Presentation: Eldar Shafir will review some of the main insights from research into the behavioural and decision sciences and consider their implications for the design and implementation of policy. Of particular interest will be the role and importance of decision contexts, the relevance of human cognition and perception, the mindset that arises in contexts of scarcity and the tension between empirical findings and the tendency to conduct policy intuitively.
About Eldar Shafir: Shafir is the Class of 1987 Professor of Behavioral Science and Public Policy at Princeton University, the Inaugural Director of Princeton’s Center for Behavioral Science and Public Policy, and co-founder and scientific director at ideas42, a social science R&D lab.
He studies cognitive science, decision-making, and behavioural economics. His recent research has focused on decision-making in contexts of poverty and on the application of behavioural research to policy. He is past president of the Society for Judgment and Decision Making, a member of the Russell Sage Foundation Behavioural Economics Roundtable and of the Institute for Advanced Study in Toulouse, a Senior Fellow of the Canadian Institute for Advanced Research, and a visiting faculty member at the Blavatnik School of Government at Oxford.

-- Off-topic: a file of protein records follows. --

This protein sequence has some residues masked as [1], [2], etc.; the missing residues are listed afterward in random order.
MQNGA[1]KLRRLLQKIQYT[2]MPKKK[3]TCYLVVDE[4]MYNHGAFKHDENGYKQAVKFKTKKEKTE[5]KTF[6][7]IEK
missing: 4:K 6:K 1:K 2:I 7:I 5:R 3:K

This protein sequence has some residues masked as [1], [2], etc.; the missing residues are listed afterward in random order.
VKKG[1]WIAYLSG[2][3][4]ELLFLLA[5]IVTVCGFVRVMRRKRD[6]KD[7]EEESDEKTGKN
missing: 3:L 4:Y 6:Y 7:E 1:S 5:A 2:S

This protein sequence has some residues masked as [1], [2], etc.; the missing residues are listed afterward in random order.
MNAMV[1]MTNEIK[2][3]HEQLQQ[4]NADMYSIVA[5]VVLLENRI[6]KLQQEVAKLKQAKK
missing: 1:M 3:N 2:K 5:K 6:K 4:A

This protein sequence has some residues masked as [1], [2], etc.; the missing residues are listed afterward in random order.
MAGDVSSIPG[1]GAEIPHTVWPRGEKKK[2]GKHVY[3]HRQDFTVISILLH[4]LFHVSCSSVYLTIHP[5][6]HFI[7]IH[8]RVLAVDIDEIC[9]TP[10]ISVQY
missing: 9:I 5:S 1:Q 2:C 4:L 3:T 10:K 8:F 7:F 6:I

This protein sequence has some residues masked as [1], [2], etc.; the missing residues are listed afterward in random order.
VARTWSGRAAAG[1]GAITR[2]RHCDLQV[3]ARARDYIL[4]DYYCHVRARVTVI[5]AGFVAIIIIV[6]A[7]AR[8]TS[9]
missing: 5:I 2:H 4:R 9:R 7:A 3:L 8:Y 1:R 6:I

He was appointed by President Barack Obama to the President’s Advisory Council on Financial Capability, and is currently the Vice-Chair of the World Economic Forum’s Global Agenda Council on Behaviour. He has received several awards, most recently a Guggenheim Fellowship, and the William James Book Award. He was named one of Foreign Policy Magazine’s 100 Leading Global Thinkers of 2013. He recently edited a book, The Behavioral Foundations of Public Policy, and co-authored the book, Scarcity: Why Having Too Little Means So Much (2013).
He received his BA in Cognitive Science from Brown University and his PhD from the Massachusetts Institute of Technology.
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